How deadly is obesity, really? - Digital Intent

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Thursday, 31 August 2017

How deadly is obesity, really?

Obesity is more deadly than previously thought, with Australian research finding those with a BMI over 30kg/m2 have a 40% higher risk of sudden cardiac death than normal-weight people.
The risk is highest in those who are obese from a young age.
And most episodes of sudden cardiac death occur in patients with no other risk factors and seemingly normal hearts.
The systematic review and meta-analysis of 12 studies including 1.4 million people was presented this week at the European Society of Cardiology Congress in Barcelona.
The authors, both cardiologists from the University of Adelaide, said they were surprised by the findings, in particular, that epicardial fat actually infiltrated into the heart muscle.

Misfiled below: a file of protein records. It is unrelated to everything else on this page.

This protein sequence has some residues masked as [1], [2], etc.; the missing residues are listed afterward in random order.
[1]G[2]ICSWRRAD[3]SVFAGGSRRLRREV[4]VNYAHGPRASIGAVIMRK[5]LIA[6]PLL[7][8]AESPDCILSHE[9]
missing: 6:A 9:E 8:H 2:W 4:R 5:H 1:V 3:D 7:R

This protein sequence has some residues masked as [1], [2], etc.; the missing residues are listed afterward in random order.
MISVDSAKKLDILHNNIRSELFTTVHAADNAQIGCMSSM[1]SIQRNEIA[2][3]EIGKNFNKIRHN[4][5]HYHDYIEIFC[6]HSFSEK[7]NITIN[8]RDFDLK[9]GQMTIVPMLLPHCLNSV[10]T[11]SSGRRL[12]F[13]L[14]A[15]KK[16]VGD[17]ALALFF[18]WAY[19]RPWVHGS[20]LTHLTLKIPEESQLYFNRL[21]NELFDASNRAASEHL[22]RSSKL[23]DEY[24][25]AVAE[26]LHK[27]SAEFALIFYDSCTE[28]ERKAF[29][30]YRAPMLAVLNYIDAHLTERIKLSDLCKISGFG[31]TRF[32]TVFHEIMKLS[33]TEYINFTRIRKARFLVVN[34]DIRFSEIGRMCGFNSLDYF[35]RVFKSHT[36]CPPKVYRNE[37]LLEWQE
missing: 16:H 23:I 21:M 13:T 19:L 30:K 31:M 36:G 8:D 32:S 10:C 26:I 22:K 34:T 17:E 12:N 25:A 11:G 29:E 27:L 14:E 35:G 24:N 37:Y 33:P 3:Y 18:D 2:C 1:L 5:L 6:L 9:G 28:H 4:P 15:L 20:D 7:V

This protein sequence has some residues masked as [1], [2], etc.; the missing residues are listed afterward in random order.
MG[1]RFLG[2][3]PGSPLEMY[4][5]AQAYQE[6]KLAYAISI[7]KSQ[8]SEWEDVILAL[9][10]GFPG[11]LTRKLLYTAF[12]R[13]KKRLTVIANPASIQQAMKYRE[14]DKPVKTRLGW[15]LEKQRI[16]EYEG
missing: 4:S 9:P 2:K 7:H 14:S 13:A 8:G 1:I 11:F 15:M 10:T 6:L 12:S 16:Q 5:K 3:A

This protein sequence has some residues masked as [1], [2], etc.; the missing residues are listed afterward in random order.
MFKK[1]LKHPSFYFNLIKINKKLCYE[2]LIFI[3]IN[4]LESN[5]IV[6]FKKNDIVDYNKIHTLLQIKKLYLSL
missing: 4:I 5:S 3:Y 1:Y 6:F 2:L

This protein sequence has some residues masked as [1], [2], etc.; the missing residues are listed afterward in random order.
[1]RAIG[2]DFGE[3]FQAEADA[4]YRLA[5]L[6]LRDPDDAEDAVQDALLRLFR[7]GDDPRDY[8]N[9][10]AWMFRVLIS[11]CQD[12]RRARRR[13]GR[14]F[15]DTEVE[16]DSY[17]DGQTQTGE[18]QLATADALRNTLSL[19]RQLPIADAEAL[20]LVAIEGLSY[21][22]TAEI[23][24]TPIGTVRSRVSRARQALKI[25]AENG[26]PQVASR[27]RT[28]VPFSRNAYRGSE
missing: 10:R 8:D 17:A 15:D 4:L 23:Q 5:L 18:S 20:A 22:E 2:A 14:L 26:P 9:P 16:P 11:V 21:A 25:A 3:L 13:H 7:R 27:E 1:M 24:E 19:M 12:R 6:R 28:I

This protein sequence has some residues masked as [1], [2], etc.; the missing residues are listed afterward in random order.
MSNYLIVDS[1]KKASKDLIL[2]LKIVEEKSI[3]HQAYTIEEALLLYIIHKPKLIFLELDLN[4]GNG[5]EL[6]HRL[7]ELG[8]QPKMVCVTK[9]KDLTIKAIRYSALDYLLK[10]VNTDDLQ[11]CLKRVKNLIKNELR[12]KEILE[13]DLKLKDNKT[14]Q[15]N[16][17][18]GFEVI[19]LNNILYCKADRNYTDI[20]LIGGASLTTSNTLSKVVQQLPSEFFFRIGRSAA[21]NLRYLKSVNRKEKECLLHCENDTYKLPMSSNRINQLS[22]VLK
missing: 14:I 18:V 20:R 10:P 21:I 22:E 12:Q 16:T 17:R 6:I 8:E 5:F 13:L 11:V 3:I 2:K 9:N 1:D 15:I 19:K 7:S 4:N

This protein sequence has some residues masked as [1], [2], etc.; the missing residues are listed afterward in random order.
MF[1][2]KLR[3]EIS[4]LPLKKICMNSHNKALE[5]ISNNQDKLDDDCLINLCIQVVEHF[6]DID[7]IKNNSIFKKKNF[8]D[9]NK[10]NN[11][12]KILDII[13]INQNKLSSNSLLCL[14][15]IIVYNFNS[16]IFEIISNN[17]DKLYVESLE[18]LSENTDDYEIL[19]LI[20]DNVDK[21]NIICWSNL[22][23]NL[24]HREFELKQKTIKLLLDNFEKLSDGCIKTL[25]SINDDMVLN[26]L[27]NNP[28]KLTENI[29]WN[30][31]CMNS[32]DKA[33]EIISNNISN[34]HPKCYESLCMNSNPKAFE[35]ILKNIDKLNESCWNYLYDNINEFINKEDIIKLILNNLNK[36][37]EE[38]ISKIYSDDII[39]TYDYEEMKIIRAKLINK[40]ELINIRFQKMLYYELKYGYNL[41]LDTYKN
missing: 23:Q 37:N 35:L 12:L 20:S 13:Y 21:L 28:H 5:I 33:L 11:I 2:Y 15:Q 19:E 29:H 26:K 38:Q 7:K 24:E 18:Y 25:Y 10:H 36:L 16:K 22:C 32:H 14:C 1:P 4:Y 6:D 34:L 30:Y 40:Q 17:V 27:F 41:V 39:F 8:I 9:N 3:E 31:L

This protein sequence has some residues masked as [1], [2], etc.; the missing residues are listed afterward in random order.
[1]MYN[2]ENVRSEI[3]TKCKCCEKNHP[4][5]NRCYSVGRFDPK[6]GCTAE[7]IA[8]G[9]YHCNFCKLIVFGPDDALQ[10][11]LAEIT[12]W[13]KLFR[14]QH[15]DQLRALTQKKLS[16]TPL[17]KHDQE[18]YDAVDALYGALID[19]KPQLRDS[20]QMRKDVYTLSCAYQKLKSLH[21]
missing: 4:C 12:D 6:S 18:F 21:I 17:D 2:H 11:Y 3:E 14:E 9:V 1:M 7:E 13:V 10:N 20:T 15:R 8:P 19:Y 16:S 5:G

“We thought it would be inactive,” said author Dr Rajiv Mahajan.
But he admitted the exact mechanisms at play were still unclear.
A high waist-to-height ratio was also a significant predictor of sudden death, he said.
The team made another surprise discovery.
Being underweight (with a BMI below 18.5kg/m2) was also fraught with more danger than expected, with the data showing it is associated with a 33% higher risk of sudden cardiac death.
Again, the mechanism is unknown but fragility is hypothesised.
Interestingly, Dr Mahajan said that overweight (25-29kg/m2) individuals were in the clear.
He said the results were strong: obesity and underweight are associated with sudden cardiac death, independently of comorbidities.
“I think before we call for new clinical practice guidelines we need more work on the mechanisms,” he said, adding that opportunistic screening in primary care could be shaped from that.

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